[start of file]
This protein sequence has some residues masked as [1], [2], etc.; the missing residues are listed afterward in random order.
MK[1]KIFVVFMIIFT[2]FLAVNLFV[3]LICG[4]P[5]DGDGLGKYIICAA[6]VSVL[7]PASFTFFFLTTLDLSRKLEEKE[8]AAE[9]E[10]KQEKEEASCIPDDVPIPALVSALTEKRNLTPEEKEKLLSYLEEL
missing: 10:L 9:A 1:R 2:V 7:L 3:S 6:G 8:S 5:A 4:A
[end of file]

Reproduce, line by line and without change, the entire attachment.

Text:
This protein sequence has some residues masked as [1], [2], etc.; the missing residues are listed afterward in random order.
MK[1]KIFVVFMIIFT[2]FLAVNLFV[3]LICG[4]P[5]DGDGLGKYIICAA[6]VSVL[7]PASFTFFFLTTLDLSRKLEEKE[8]AAE[9]E[10]KQEKEEASCIPDDVPIPALVSALTEKRNLTPEEKEKLLSYLEEL
missing: 10:L 9:A 1:R 2:V 7:L 3:S 6:G 8:S 5:A 4:A